Channel 5 have launched a new documentary series called "Inheritance Wars: Who Gets the Money?". In the first episode, an infamous inheritance case was covered, being Marley v Rawlings, which addressed a case of two clients who had inadvertently signed each other's Wills.
To complicate matters further, the clients had chosen to not provide for their own sons under the terms of their Will, but instead decided to leave their estate to a child who they had viewed as their 'adopted' son, despite never legalising this arrangement.
The clients' sons therefore challenged the validity of the Wills and claimed that because their parents had signed the wrong Wills, they should be held as invalid. This would have meant that their father, who was the second of their parents to die, would have been deemed to have died intestate (meaning without a valid Will) and therefore the estate would have passed to the sons.
In a battle that lasted for many years, the case eventually made it all the way to the Supreme Court, which is the final court of appeal in the UK.
The Supreme Court unanimously held that the Will should be admitted to probate as the valid Will of the husband, applying the same principles of interpretation and rectification that are used for contracts. The Court reasoned that the will clearly expressed the husband's intentions and that the error was a simple clerical mistake that could be corrected. The Court also rejected the argument that the Will was invalid because it did not comply with the formal requirements of the Wills Act 1837, as it was clear that the husband had intended to give effect to the document as his Will.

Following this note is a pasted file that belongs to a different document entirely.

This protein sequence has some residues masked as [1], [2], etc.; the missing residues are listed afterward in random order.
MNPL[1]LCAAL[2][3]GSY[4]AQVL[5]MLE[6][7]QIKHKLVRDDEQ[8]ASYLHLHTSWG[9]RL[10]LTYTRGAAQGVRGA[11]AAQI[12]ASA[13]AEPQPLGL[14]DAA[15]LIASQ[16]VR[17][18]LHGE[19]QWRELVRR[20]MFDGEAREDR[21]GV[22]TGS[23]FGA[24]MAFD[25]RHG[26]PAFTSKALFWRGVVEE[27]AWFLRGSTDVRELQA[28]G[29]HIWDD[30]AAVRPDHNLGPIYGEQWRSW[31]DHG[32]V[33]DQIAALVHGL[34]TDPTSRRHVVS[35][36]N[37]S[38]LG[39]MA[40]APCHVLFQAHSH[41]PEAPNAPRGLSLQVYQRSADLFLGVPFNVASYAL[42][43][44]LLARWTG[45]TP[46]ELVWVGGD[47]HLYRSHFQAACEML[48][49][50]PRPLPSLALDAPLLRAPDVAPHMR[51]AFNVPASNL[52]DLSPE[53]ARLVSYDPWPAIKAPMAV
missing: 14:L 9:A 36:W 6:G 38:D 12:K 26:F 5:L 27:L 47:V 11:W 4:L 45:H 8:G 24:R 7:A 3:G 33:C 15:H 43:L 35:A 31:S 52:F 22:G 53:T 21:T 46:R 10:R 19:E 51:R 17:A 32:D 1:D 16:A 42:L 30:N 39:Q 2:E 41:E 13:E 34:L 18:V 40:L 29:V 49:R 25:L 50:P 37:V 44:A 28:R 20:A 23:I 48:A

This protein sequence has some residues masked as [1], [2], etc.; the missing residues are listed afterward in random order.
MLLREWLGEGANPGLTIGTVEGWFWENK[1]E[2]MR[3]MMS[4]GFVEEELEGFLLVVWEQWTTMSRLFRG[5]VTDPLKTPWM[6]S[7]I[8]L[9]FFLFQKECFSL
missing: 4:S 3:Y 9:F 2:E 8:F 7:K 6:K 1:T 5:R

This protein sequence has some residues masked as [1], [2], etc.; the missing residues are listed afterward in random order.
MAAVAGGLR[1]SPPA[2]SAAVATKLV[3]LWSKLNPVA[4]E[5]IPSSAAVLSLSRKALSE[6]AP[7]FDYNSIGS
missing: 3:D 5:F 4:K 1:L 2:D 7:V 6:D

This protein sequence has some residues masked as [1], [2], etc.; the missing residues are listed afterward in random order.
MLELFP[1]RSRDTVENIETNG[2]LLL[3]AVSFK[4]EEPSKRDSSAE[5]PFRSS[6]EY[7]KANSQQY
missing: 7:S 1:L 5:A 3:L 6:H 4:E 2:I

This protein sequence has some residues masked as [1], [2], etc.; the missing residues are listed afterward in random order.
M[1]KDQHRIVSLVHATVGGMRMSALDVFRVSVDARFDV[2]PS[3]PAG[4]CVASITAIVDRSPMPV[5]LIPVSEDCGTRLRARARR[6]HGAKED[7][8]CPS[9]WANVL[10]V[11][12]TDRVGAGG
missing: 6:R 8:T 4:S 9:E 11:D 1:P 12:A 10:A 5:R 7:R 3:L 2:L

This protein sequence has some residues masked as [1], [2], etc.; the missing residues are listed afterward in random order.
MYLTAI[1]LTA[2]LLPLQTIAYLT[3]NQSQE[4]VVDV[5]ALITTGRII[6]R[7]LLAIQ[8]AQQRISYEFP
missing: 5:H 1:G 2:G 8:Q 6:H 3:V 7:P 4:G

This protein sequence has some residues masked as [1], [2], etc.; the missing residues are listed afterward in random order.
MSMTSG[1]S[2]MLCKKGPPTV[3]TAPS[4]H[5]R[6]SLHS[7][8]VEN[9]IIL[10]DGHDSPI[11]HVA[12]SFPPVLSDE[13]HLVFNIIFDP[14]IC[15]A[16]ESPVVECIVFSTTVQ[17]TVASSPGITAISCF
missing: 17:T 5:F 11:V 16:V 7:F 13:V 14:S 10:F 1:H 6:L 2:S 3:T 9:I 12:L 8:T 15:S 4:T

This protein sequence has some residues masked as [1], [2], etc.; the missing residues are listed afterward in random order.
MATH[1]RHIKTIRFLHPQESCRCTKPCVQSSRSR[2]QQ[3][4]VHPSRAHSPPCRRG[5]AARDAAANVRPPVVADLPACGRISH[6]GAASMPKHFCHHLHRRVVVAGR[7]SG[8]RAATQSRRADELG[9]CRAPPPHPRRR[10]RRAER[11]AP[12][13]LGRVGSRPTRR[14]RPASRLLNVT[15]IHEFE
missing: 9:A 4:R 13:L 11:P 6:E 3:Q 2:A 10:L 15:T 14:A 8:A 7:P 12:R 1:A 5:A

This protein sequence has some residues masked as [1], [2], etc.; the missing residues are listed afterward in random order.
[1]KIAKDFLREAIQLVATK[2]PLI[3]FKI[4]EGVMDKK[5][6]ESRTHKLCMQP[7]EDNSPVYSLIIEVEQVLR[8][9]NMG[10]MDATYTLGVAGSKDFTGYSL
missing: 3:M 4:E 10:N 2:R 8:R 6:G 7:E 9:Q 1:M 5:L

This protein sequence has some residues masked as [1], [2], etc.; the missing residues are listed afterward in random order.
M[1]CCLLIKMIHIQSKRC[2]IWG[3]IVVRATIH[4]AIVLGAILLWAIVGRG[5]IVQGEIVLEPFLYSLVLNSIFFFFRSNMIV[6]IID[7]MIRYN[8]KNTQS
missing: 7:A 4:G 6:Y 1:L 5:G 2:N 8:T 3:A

The judgment is a victory for common sense and justice, as it gave effect to the wishes of the testator and prevented his estate from passing to unintended beneficiaries. It also harmonises the law of Wills and contracts, making it easier for Courts to deal with cases involving similar issues in the future.
This case incurred huge financial costs and as such it demonstrates the importance of drafting clear and accurate Wills to ensure that testator's wishes are achieved.
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